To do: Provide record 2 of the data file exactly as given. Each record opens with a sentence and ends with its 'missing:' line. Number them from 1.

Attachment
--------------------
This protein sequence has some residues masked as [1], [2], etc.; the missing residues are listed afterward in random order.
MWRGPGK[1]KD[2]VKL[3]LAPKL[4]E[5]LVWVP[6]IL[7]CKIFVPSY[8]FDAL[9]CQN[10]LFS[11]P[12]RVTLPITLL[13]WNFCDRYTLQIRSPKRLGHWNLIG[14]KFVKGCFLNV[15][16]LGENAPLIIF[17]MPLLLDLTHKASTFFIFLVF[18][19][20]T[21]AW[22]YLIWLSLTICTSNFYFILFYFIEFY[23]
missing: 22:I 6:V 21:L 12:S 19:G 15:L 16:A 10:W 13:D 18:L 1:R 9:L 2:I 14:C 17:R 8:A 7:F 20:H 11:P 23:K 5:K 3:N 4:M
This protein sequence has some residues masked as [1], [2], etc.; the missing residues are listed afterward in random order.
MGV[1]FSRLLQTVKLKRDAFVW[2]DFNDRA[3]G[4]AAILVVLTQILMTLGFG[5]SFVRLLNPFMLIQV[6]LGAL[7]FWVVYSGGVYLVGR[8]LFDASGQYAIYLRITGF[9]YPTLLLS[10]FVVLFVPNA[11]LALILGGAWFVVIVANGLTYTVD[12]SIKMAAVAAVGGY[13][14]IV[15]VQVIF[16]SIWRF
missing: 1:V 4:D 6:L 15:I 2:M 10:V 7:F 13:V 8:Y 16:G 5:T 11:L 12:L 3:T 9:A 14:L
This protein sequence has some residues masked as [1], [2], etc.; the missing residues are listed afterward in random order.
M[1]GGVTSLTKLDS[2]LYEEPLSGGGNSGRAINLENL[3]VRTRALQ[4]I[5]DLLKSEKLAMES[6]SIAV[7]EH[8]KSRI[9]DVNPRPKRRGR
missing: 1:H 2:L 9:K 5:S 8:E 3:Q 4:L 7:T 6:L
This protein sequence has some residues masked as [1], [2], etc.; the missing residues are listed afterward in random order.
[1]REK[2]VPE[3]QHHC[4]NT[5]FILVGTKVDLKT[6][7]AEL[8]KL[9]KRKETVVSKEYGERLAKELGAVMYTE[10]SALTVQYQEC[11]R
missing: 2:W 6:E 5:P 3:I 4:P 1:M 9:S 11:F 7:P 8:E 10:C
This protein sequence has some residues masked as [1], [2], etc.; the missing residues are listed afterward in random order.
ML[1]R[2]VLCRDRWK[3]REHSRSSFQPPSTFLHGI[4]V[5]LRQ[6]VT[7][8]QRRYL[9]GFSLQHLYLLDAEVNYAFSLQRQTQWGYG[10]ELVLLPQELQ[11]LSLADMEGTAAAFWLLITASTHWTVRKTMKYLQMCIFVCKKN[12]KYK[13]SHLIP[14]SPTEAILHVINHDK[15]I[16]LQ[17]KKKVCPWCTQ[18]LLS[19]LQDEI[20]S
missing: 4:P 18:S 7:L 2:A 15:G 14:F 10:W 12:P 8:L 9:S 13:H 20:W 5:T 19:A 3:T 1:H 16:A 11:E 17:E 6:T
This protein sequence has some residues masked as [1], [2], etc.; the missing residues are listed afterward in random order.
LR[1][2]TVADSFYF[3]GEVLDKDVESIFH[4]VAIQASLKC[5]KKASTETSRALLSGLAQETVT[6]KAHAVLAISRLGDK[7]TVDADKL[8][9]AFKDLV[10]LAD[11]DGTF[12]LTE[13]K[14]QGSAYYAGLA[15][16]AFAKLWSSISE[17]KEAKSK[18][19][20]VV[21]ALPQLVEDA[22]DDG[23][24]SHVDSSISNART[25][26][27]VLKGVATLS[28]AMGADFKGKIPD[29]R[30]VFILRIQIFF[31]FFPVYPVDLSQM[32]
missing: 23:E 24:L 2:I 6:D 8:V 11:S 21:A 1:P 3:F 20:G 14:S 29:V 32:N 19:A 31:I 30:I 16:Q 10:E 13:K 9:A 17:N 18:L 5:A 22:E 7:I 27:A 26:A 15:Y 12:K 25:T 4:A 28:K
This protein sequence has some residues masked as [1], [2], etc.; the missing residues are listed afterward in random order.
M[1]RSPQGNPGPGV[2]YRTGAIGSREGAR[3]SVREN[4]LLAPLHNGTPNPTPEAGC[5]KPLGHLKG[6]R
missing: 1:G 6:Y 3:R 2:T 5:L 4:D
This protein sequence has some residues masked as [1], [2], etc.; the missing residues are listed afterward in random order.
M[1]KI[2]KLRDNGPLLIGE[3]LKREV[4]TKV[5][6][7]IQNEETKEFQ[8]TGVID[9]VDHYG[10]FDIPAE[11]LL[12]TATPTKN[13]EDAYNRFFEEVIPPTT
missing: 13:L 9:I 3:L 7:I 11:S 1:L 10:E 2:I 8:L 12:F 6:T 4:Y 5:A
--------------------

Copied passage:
This protein sequence has some residues masked as [1], [2], etc.; the missing residues are listed afterward in random order.
MGV[1]FSRLLQTVKLKRDAFVW[2]DFNDRA[3]G[4]AAILVVLTQILMTLGFG[5]SFVRLLNPFMLIQV[6]LGAL[7]FWVVYSGGVYLVGR[8]LFDASGQYAIYLRITGF[9]YPTLLLS[10]FVVLFVPNA[11]LALILGGAWFVVIVANGLTYTVD[12]SIKMAAVAAVGGY[13][14]IV[15]VQVIF[16]SIWRF
missing: 1:V 4:D 6:L 15:I 2:M 10:V 7:F 13:V 8:Y 16:G 5:T 11:L 12:L 3:T 9:A 14:L